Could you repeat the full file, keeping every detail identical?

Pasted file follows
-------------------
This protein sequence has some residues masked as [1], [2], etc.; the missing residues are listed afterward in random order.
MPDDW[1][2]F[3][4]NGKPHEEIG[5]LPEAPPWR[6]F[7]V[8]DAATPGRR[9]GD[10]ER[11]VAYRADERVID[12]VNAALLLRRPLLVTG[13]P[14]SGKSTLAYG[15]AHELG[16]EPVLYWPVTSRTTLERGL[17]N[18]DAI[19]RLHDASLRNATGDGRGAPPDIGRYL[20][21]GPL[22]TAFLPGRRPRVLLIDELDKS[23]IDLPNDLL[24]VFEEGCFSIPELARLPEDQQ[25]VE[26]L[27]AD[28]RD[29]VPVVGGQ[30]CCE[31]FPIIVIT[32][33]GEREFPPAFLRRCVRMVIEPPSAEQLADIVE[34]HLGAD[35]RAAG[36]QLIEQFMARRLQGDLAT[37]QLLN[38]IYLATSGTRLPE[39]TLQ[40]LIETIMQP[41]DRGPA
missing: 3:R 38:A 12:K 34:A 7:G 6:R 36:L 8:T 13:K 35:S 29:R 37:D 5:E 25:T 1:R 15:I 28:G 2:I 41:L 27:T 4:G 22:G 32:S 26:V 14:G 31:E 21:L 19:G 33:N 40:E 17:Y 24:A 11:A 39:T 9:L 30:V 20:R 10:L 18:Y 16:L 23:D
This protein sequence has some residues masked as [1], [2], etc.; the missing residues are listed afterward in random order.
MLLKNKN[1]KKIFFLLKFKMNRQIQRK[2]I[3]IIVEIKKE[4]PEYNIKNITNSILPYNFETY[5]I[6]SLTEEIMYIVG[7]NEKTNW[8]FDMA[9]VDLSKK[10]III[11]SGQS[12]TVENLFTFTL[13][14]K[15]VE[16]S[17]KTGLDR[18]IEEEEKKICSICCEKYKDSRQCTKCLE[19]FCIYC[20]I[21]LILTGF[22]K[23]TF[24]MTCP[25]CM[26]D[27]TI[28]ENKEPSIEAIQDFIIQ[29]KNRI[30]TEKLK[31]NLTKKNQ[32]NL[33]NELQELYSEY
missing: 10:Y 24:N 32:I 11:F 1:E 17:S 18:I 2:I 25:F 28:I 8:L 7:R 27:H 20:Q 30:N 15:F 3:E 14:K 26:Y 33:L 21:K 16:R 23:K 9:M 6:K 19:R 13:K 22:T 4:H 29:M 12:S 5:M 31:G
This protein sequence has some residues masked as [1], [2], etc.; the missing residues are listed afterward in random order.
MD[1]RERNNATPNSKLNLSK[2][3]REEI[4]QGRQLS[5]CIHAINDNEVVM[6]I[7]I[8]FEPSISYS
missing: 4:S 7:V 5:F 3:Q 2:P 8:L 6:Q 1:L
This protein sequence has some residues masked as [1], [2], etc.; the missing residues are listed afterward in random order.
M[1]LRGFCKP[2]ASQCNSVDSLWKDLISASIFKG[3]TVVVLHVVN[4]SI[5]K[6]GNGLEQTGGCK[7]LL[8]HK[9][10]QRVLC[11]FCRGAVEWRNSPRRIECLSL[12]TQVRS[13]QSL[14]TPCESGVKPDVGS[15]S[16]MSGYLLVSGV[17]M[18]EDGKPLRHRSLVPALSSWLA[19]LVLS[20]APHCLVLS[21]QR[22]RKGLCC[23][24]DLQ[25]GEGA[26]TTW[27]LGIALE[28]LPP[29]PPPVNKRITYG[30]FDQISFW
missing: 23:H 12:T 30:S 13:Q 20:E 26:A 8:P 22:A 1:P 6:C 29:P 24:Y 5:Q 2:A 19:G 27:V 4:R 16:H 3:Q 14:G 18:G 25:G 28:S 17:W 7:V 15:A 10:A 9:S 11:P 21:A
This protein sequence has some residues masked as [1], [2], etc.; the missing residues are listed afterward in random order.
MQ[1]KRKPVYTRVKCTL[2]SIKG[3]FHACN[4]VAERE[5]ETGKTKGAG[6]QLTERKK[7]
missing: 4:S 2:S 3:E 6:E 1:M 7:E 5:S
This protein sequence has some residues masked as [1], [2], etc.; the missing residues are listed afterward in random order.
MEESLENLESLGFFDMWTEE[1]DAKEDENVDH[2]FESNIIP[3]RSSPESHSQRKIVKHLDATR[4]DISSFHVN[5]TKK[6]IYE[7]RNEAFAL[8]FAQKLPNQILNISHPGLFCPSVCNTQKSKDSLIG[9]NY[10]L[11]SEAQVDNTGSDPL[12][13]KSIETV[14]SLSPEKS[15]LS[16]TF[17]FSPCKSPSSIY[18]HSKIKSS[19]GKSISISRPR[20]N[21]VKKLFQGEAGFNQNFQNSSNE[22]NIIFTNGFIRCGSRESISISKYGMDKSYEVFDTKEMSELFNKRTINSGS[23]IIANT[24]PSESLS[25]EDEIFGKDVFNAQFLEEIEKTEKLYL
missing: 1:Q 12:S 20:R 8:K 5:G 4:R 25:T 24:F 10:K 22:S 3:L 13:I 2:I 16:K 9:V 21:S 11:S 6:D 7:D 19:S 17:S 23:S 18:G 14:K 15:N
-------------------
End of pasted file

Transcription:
This protein sequence has some residues masked as [1], [2], etc.; the missing residues are listed afterward in random order.
MPDDW[1][2]F[3][4]NGKPHEEIG[5]LPEAPPWR[6]F[7]V[8]DAATPGRR[9]GD[10]ER[11]VAYRADERVID[12]VNAALLLRRPLLVTG[13]P[14]SGKSTLAYG[15]AHELG[16]EPVLYWPVTSRTTLERGL[17]N[18]DAI[19]RLHDASLRNATGDGRGAPPDIGRYL[20][21]GPL[22]TAFLPGRRPRVLLIDELDKS[23]IDLPNDLL[24]VFEEGCFSIPELARLPEDQQ[25]VE[26]L[27]AD[28]RD[29]VPVVGGQ[30]CCE[31]FPIIVIT[32][33]GEREFPPAFLRRCVRMVIEPPSAEQLADIVE[34]HLGAD[35]RAAG[36]QLIEQFMARRLQGDLAT[37]QLLN[38]IYLATSGTRLPE[39]TLQ[40]LIETIMQP[41]DRGPA
missing: 3:R 38:A 12:K 34:A 7:G 6:R 36:L 8:T 13:K 35:S 29:R 37:D 5:E 25:T 1:R 15:I 28:G 2:I 41:L 27:T 4:G 22:G 32:S 26:V 14:G 31:E 21:L 19:G 33:N 40:E 17:Y 24:A 11:A 39:T 9:L 30:V 20:R 10:L 18:Y 16:L 23:D
This protein sequence has some residues masked as [1], [2], etc.; the missing residues are listed afterward in random order.
MLLKNKN[1]KKIFFLLKFKMNRQIQRK[2]I[3]IIVEIKKE[4]PEYNIKNITNSILPYNFETY[5]I[6]SLTEEIMYIVG[7]NEKTNW[8]FDMA[9]VDLSKK[10]III[11]SGQS[12]TVENLFTFTL[13][14]K[15]VE[16]S[17]KTGLDR[18]IEEEEKKICSICCEKYKDSRQCTKCLE[19]FCIYC[20]I[21]LILTGF[22]K[23]TF[24]MTCP[25]CM[26]D[27]TI[28]ENKEPSIEAIQDFIIQ[29]KNRI[30]TEKLK[31]NLTKKNQ[32]NL[33]NELQELYSEY
missing: 10:Y 24:N 32:I 11:F 1:E 17:S 18:I 2:I 25:F 28:I 8:L 7:R 27:H 20:Q 30:N 15:F 3:E 14:K 26:Y 33:L 21:K 16:R 23:K 9:M 6:K 19:R 13:K 22:T 4:H 29:M 12:S 5:M 31:G
This protein sequence has some residues masked as [1], [2], etc.; the missing residues are listed afterward in random order.
MD[1]RERNNATPNSKLNLSK[2][3]REEI[4]QGRQLS[5]CIHAINDNEVVM[6]I[7]I[8]FEPSISYS
missing: 4:S 7:V 5:F 3:Q 2:P 8:L 6:Q 1:L
This protein sequence has some residues masked as [1], [2], etc.; the missing residues are listed afterward in random order.
M[1]LRGFCKP[2]ASQCNSVDSLWKDLISASIFKG[3]TVVVLHVVN[4]SI[5]K[6]GNGLEQTGGCK[7]LL[8]HK[9][10]QRVLC[11]FCRGAVEWRNSPRRIECLSL[12]TQVRS[13]QSL[14]TPCESGVKPDVGS[15]S[16]MSGYLLVSGV[17]M[18]EDGKPLRHRSLVPALSSWLA[19]LVLS[20]APHCLVLS[21]QR[22]RKGLCC[23][24]DLQ[25]GEGA[26]TTW[27]LGIALE[28]LPP[29]PPPVNKRITYG[30]FDQISFW
missing: 23:H 12:T 30:S 13:Q 20:E 26:A 8:P 22:A 1:P 6:C 29:P 24:Y 5:Q 2:A 19:G 27:V 4:R 16:H 3:Q 14:G 18:G 25:G 28:S 17:W 7:V 15:A 10:A 9:S 11:P 21:A
This protein sequence has some residues masked as [1], [2], etc.; the missing residues are listed afterward in random order.
MQ[1]KRKPVYTRVKCTL[2]SIKG[3]FHACN[4]VAERE[5]ETGKTKGAG[6]QLTERKK[7]
missing: 4:S 2:S 3:E 6:E 1:M 7:E 5:S
This protein sequence has some residues masked as [1], [2], etc.; the missing residues are listed afterward in random order.
MEESLENLESLGFFDMWTEE[1]DAKEDENVDH[2]FESNIIP[3]RSSPESHSQRKIVKHLDATR[4]DISSFHVN[5]TKK[6]IYE[7]RNEAFAL[8]FAQKLPNQILNISHPGLFCPSVCNTQKSKDSLIG[9]NY[10]L[11]SEAQVDNTGSDPL[12][13]KSIETV[14]SLSPEKS[15]LS[16]TF[17]FSPCKSPSSIY[18]HSKIKSS[19]GKSISISRPR[20]N[21]VKKLFQGEAGFNQNFQNSSNE[22]NIIFTNGFIRCGSRESISISKYGMDKSYEVFDTKEMSELFNKRTINSGS[23]IIANT[24]PSESLS[25]EDEIFGKDVFNAQFLEEIEKTEKLYL
missing: 1:Q 12:S 20:R 8:K 5:G 4:R 25:T 24:F 10:K 22:S 3:L 13:I 2:I 16:K 9:V 21:S 11:S 6:D 7:D 19:S 17:S 23:S 18:G 14:K 15:N